One of my favourite Spanish names is undoubtedly Pepe. Pepe is short for Jose, a variant of Josep (Joseph). As my friend Pepe tells it, historically, Spanish and Italian paintings featuring the biblical Joseph (husband of Mary) were initialled with the letters "P.P." for "padre putativo", or putative father (of Jesus, of course, whose true or non-putative father was God, so we're told). The initials P.P. eventually morphed into the nickname Pepe, which in Spanish is pronounced identically to the pair of letters.
I haven't investigated any of this so take it for what it's worth. It could be a well-conceived fabrication, which wouldn't surprise me coming from Pepe.
In addition to elaborating with erudition on the subject of his name, Pepe has imparted various other pieces of valuable information, not the least of which is his recipe for paella. This recipe was handed down to me one Sunday afternoon at my friend David's place, to which I had been invited to sample the famous paella. David provided a chicken; Pepe took care of the rest.
Now, before I give you the recipe for Pepe's paella, you should know a few things. First, this is an authentic paella recipe from the land of paella, Valencia. Valencia's marshy coastal regions are ideal for rice growing and rice, in all its forms, is a staple of the Valencian diet. According to Pepe, Valencians enjoy great health as a result. Second, it is possible to further pinpoint the origin of Pepe's paella to Pepe's pueblo, Castellon, each Valencian pueblo enjoying a distinct version of paella. For example, south of the city of Valencia, fiddleheads are added to paella, which Pepe confirms is quite delicious. Elsewhere you might taste snails, ones you yourself find in the fields; a rare commodity to be sure.
Finally, there are three secrets to paella making. First, the ingredients must always be fresh-issimo. As Pepe warns, do not allow yourself to be cheated by a dishonest food merchant. Always demand the best. Second, your reason for making paella, or the "purpose of the paella", must be pure. You cannot cook paella for people you dislike or whilst in an irritated mood--claro que no. Third, paella must be made with cariño. Cariño is a sort of corporeal tenderness that you might show a timid lover. Paella, above all, needs cariño.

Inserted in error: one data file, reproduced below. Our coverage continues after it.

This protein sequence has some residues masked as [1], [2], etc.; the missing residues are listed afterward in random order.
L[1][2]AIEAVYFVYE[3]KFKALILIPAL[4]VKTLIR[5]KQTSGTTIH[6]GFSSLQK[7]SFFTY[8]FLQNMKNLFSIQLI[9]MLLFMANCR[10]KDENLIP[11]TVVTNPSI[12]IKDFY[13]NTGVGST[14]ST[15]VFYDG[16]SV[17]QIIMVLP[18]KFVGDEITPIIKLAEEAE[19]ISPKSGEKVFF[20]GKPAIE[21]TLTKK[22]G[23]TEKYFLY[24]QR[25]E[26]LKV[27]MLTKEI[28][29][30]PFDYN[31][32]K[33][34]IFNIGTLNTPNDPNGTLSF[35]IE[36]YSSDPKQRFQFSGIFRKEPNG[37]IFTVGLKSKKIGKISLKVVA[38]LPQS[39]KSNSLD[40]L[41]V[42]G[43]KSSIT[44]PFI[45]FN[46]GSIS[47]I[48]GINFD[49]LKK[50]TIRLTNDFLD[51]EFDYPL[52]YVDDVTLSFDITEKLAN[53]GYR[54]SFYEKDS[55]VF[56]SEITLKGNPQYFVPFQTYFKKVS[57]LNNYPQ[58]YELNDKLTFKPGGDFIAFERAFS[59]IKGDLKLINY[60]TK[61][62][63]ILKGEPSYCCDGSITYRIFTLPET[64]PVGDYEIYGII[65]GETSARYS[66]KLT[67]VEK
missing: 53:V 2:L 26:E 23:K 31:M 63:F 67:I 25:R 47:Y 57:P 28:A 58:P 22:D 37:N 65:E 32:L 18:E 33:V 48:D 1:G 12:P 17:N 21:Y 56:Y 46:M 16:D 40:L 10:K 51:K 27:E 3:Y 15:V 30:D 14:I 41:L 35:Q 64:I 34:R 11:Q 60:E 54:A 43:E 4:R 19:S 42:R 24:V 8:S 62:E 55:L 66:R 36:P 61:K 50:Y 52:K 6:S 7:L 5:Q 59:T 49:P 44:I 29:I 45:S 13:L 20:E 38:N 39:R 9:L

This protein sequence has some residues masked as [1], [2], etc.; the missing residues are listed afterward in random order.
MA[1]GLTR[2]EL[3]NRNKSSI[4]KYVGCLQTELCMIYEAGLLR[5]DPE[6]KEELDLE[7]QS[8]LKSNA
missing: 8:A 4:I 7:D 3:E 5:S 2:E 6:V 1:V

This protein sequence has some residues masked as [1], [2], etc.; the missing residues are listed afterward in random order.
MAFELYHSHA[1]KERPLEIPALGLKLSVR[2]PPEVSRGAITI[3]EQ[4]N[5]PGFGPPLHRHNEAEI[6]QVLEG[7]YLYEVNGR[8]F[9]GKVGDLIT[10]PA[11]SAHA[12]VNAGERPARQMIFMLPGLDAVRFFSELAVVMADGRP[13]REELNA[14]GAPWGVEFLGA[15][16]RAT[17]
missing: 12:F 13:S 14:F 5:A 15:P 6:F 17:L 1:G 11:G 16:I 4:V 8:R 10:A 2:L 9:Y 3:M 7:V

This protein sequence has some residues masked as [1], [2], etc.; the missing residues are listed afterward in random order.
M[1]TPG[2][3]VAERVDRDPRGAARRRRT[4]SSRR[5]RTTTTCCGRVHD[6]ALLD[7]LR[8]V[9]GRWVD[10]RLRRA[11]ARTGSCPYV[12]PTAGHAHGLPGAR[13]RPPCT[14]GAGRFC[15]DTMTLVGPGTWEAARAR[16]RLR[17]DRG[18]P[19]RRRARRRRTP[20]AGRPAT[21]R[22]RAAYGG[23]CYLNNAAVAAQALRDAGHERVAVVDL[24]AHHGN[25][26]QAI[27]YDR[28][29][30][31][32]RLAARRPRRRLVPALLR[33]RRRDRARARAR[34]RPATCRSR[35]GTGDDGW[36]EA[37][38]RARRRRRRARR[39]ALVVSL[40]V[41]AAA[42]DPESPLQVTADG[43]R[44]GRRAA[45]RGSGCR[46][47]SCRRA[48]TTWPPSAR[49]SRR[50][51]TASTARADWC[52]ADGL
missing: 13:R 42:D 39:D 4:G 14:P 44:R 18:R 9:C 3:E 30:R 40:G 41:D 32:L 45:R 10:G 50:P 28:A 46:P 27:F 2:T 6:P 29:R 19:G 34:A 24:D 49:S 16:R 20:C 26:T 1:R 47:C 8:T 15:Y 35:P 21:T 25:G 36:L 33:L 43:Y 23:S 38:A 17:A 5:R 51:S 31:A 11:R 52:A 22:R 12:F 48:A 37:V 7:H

Now, if you are prepared with a noble purpose, cariño in ample quantity and the personal resources to demand the best from potentially unscrupulous food merchants, you are ready to make Pepe's paella. This is the recipe. It serves approximately 4 hungry paella eaters. I might observe that, as Pepe's instructions were somewhat fluid, the quantities are approximate and you may need to adjust the amount of water needed to complete the cooking process.
1. Cover the surface of a flat bottomed, high sided frying plan with olive oil. Don't skimp; paella needs a good amount of fat. If you happen to have a paella pan, dig it out from the bottom of the closet; it is time for it to prove its worth. If not, a large frying pan will do.
2. Turn the heat to high and allow the oil to get hot. Add a finely chopped clove of garlic or two and season the oil with a teaspoon or so of salt.
3. Add half a chicken and about half a pound of rabbit, each divided into approximately four pieces. If you like, you might at the same time add about a quarter pound of pork rib, also in four parts. We didn't have the latter and it didn't appear to hurt the paella so do as you will.
4. Cook the meat on high heat until well browned on all sides (about 10-15 minutes).
5. Lower the heat to medium and, along with about a teaspoon of sweet Spanish paprika, add the following vegetables, chopped into bite sized pieces unless otherwise specified:
1 large tomato with all its juice
1-2 bell peppers (preferably red, though green will do)
1/2 lb of green beans, broad beans or white kidney beans
1 artichoke, quartered, well trimmed and cleaned with lemon to avoid colouring the rice
You might also add some fresh rosemary or thyme to flavour the paella. We didn't have any. Their absence was not felt by a first time eater of Pepe's paella.
6. Sautee for another 10 minutes until the vegetables begin to soften.
7. Add about 1 litre of water (1 cup per person) and a pinch of saffron. Simmer for about 20 minutes until the meat is cooked through and has flavoured the stock.
8. Taste the broth for seasoning. Add salt and pepper as needed, being careful not to oversalt.
9. Add 2 cups of short-grain rice (1/2 cup per person) and cook uncovered for about 15-20 minutes or until just tender. The liquid should be absorbed at this point; you might need to sprinkle in more water if all the liquid has evaporated, and the rice is still hard. The goal is to achieve "el grano suelto", which is a closed, but flavourful grain of rice. If the rice is overcooked, the grain opens and, well, "el sabor se va."
10. Turn off the heat, cover and allow to sit for about 10-15 minutes.
We consumed our paella with several bottles of cava and a salad of avocado, tomato, onion and olives. Lunch lasted approximately 6 hours. Needless to say, it was delicious.